Saving Lives & Preventing Boring Work & Drives
While millions of jobs may disappear in the coming years, at least some positive developments are happening now and are expected soon. Already, technology can predict if a person is suicidal. Also, people will have more free time to do more of what they enjoy, not rote tasks. Lastly, a computer interviewing system might actually keep companies more objective in their hiring process.
Facebook created an algorithm that helps predict a suicidal mental state from users’ posts. The project to prevent suicides launched in March 2017, the program has identified enough people with intent to harm that the platform has a protocol for contacting emergency responders.
Worldwide, Facebook has identified 3,500 suicidal people who first responders have assisted. While some people praise the mental health scan, others worry that a data breach will expose sensitive personal information about users—without HIPPA protection. The European Union, however, has banned the algorithm. It has the toughest online privacy law, the General Data Protection Regulation (GDPR).
Fast forward to the future after AI-operated robots have replaced thousands, if not millions in jobs, and there may be a silver lining, according to a keynote speech at the Consumer Electronics Show in Las Vegas earlier this month. The story in Interesting Engineering magazine outlined the multi-speaker event in which several company leaders asserted that AI will make life better in the near and far future.
According to LG President & CTO IP Park, fully autonomous vehicles will remove the tedium and dangers of driving, allowing passengers to turn the interior into a workstation or a theater for entertainment. LG has provided an open source web OS so that developers will integrate its technology into an array of systems.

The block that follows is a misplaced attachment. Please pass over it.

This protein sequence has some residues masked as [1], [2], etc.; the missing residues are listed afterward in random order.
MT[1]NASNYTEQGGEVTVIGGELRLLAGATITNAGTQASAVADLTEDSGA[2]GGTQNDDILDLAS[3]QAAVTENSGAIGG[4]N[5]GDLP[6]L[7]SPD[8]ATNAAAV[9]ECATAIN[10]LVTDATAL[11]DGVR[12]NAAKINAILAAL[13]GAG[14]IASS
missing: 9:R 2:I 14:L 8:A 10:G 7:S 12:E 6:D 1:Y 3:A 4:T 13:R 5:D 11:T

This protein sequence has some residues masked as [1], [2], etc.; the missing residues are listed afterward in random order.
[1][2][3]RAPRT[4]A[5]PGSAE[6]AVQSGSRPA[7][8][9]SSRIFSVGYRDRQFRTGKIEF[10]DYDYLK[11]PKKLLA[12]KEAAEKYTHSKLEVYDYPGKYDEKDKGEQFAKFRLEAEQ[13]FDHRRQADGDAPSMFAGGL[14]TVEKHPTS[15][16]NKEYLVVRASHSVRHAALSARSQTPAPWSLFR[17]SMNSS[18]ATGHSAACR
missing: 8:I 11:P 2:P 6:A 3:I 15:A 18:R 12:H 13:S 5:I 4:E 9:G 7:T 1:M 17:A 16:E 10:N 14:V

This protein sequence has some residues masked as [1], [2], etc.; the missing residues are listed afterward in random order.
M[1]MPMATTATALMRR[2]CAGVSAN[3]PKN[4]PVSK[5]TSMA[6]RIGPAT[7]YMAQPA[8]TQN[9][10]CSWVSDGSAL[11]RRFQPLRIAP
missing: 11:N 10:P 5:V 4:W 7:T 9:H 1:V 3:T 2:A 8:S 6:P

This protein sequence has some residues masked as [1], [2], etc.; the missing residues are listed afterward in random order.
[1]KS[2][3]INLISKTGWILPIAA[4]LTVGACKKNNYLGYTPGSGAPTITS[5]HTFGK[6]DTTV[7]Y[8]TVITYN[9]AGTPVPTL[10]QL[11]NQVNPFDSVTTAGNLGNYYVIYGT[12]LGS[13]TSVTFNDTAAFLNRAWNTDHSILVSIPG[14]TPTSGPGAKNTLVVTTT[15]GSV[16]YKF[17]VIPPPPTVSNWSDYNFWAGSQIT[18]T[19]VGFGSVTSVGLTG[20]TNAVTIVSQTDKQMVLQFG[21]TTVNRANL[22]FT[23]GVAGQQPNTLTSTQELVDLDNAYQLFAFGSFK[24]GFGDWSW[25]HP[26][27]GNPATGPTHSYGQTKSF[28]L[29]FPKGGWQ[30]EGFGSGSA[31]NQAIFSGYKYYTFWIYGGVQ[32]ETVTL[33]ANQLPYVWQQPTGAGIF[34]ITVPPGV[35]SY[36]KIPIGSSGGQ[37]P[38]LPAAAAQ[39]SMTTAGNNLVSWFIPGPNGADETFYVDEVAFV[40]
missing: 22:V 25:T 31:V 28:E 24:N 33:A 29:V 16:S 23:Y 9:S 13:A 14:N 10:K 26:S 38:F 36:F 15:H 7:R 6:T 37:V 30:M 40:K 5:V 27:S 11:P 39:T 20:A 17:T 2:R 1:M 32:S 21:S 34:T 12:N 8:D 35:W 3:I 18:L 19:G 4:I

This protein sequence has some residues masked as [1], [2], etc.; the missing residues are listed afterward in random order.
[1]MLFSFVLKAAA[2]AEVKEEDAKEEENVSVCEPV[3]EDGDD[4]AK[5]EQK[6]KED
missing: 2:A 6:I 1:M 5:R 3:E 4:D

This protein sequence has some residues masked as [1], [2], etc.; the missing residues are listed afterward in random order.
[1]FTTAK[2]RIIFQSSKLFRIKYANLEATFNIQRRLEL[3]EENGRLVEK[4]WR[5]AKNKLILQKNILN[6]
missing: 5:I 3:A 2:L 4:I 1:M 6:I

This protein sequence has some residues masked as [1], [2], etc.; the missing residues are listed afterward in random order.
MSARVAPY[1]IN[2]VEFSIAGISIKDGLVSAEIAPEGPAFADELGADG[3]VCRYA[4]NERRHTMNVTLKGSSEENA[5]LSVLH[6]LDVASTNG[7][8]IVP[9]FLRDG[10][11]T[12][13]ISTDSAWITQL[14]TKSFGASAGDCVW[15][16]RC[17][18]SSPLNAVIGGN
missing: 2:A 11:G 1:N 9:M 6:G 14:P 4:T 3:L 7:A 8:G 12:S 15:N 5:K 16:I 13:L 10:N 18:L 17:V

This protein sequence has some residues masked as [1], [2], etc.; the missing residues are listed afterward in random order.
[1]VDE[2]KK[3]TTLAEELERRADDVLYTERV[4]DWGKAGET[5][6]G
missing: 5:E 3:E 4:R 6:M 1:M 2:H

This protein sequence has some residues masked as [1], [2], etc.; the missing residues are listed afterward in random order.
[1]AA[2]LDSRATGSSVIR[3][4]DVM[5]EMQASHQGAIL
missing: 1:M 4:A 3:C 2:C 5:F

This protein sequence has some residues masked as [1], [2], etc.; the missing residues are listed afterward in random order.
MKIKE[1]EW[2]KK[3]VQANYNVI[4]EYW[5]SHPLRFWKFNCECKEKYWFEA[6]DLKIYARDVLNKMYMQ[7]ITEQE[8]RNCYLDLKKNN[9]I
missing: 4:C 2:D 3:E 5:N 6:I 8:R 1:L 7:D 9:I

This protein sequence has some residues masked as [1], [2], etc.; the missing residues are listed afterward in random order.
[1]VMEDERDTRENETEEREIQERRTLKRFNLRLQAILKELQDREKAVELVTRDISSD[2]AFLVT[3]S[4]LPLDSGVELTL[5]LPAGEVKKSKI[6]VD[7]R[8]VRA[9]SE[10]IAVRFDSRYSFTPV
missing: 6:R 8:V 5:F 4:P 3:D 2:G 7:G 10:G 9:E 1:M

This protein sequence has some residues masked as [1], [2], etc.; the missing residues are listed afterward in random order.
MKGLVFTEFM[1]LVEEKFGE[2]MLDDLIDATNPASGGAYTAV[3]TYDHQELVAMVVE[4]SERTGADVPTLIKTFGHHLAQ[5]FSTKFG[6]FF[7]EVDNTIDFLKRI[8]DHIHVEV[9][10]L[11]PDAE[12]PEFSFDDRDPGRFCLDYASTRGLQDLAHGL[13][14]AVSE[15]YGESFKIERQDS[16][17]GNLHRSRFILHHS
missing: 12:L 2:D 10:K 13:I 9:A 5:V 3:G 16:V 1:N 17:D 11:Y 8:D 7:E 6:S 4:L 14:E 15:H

Park and Dr. Andrew NG of Landing AI, signed a strategic partnership agreement to work together at the conference.
Peter Diamandis, MD, Founder and Executive Chairman of XPRIZE, told the crowd that current conditions are right for AI development because worldwide conflicts are at an all-time low, life expectancy is way up, and extreme poverty is declining. He predicts that AI will accelerate that trend and eventually enable the extension of human life by 20 to 30 years.
For employers, AI can already help with the hiring process, according to a story in Fast Company magazine. HireVue screens job candidates during interviews on 25,000 data points, analyzing their words, voice and facial expressions. Three computer systems, chatbots, must analyze and approve an application for customer care positions before candidates can interview with humans at Hilton International.
“If I walked in and you were interviewing me for a job,” Hilton International CTO Loren Larsen says, “you’d be paying attention to the same things,” such as, “Are you friendly? Are you a good representation for our brand?” At least with an algorithm, he contends, recruiters work with a larger data set.
Larsen says one of HireVue’s principal goals has always been to remove bias in the hiring process.